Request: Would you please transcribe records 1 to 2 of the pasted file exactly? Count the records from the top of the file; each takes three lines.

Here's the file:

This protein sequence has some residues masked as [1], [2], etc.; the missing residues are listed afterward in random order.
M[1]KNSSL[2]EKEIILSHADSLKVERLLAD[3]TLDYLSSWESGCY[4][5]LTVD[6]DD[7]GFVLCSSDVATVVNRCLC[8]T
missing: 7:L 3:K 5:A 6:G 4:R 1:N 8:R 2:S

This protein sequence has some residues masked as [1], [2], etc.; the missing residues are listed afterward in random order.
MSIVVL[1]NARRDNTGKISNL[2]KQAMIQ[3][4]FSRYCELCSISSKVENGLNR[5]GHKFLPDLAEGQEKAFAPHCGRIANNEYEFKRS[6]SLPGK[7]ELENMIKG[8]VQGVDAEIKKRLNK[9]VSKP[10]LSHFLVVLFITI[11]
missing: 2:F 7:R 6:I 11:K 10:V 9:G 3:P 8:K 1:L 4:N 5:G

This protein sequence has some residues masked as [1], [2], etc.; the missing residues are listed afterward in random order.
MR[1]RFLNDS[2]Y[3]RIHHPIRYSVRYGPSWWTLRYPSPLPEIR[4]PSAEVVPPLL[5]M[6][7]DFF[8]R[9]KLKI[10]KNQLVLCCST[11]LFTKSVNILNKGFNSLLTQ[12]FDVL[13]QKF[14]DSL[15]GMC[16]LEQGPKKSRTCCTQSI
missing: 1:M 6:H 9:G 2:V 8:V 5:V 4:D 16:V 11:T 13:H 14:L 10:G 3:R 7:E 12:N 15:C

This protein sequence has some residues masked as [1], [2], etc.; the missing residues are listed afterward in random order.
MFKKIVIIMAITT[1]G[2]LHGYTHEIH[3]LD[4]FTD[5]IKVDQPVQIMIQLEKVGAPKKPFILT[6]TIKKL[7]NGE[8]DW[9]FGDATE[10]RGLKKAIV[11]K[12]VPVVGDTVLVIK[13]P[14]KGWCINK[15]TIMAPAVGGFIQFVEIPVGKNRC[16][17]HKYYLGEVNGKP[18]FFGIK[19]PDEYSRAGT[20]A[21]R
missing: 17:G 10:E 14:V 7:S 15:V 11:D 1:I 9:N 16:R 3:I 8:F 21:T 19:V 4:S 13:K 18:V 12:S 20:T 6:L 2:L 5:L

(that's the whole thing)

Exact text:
This protein sequence has some residues masked as [1], [2], etc.; the missing residues are listed afterward in random order.
M[1]KNSSL[2]EKEIILSHADSLKVERLLAD[3]TLDYLSSWESGCY[4][5]LTVD[6]DD[7]GFVLCSSDVATVVNRCLC[8]T
missing: 7:L 3:K 5:A 6:G 4:R 1:N 8:R 2:S

This protein sequence has some residues masked as [1], [2], etc.; the missing residues are listed afterward in random order.
MSIVVL[1]NARRDNTGKISNL[2]KQAMIQ[3][4]FSRYCELCSISSKVENGLNR[5]GHKFLPDLAEGQEKAFAPHCGRIANNEYEFKRS[6]SLPGK[7]ELENMIKG[8]VQGVDAEIKKRLNK[9]VSKP[10]LSHFLVVLFITI[11]
missing: 2:F 7:R 6:I 11:K 10:V 9:G 3:P 8:K 1:L 4:N 5:G